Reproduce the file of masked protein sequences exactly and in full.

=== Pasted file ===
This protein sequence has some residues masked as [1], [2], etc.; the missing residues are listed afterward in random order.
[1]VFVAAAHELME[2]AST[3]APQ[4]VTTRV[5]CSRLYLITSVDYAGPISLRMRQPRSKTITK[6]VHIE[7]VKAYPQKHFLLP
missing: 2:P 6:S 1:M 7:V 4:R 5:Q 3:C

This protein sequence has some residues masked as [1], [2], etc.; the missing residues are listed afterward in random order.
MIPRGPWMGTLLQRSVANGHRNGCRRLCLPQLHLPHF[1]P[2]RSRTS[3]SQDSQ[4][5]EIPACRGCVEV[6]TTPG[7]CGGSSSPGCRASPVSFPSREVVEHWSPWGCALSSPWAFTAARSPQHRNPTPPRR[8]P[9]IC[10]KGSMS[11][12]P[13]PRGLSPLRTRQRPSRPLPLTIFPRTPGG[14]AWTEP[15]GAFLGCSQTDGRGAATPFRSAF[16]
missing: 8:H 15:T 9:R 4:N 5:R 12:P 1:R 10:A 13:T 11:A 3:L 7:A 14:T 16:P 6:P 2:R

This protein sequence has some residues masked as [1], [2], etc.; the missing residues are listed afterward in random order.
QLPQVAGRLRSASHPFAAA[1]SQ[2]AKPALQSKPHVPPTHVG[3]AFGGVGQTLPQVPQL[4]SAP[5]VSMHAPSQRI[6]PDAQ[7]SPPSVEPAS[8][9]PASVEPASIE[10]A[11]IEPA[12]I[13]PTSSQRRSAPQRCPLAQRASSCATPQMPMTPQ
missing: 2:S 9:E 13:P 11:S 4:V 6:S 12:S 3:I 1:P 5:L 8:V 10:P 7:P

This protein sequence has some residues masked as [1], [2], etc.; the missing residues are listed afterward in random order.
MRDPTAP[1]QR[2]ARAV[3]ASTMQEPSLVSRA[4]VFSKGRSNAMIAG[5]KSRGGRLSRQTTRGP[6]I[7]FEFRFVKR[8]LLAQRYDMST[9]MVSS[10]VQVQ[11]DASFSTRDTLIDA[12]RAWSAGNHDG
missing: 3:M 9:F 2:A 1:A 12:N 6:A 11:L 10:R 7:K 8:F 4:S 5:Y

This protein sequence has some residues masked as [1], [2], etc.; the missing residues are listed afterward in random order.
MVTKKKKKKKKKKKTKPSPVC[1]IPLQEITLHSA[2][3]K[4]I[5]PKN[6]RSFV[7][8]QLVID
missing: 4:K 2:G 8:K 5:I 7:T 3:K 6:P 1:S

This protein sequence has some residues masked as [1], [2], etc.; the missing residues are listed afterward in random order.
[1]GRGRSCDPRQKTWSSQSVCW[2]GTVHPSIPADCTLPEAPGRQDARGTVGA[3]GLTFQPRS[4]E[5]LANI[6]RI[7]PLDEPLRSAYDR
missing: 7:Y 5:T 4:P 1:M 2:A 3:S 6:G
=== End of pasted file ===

This protein sequence has some residues masked as [1], [2], etc.; the missing residues are listed afterward in random order.
[1]VFVAAAHELME[2]AST[3]APQ[4]VTTRV[5]CSRLYLITSVDYAGPISLRMRQPRSKTITK[6]VHIE[7]VKAYPQKHFLLP
missing: 2:P 6:S 1:M 7:V 4:R 5:Q 3:C

This protein sequence has some residues masked as [1], [2], etc.; the missing residues are listed afterward in random order.
MIPRGPWMGTLLQRSVANGHRNGCRRLCLPQLHLPHF[1]P[2]RSRTS[3]SQDSQ[4][5]EIPACRGCVEV[6]TTPG[7]CGGSSSPGCRASPVSFPSREVVEHWSPWGCALSSPWAFTAARSPQHRNPTPPRR[8]P[9]IC[10]KGSMS[11][12]P[13]PRGLSPLRTRQRPSRPLPLTIFPRTPGG[14]AWTEP[15]GAFLGCSQTDGRGAATPFRSAF[16]
missing: 8:H 15:T 9:R 4:N 5:R 12:P 1:R 10:A 13:T 11:A 3:L 7:A 14:T 16:P 6:P 2:R

This protein sequence has some residues masked as [1], [2], etc.; the missing residues are listed afterward in random order.
QLPQVAGRLRSASHPFAAA[1]SQ[2]AKPALQSKPHVPPTHVG[3]AFGGVGQTLPQVPQL[4]SAP[5]VSMHAPSQRI[6]PDAQ[7]SPPSVEPAS[8][9]PASVEPASIE[10]A[11]IEPA[12]I[13]PTSSQRRSAPQRCPLAQRASSCATPQMPMTPQ
missing: 2:S 9:E 13:P 11:S 4:V 6:S 12:S 3:I 1:P 5:L 8:V 10:P 7:P

This protein sequence has some residues masked as [1], [2], etc.; the missing residues are listed afterward in random order.
MRDPTAP[1]QR[2]ARAV[3]ASTMQEPSLVSRA[4]VFSKGRSNAMIAG[5]KSRGGRLSRQTTRGP[6]I[7]FEFRFVKR[8]LLAQRYDMST[9]MVSS[10]VQVQ[11]DASFSTRDTLIDA[12]RAWSAGNHDG
missing: 3:M 9:F 2:A 1:A 12:N 6:A 11:L 10:R 7:K 8:F 4:S 5:Y

This protein sequence has some residues masked as [1], [2], etc.; the missing residues are listed afterward in random order.
MVTKKKKKKKKKKKTKPSPVC[1]IPLQEITLHSA[2][3]K[4]I[5]PKN[6]RSFV[7][8]QLVID
missing: 4:K 2:G 8:K 5:I 7:T 3:K 6:P 1:S

This protein sequence has some residues masked as [1], [2], etc.; the missing residues are listed afterward in random order.
[1]GRGRSCDPRQKTWSSQSVCW[2]GTVHPSIPADCTLPEAPGRQDARGTVGA[3]GLTFQPRS[4]E[5]LANI[6]RI[7]PLDEPLRSAYDR
missing: 7:Y 5:T 4:P 1:M 2:A 3:S 6:G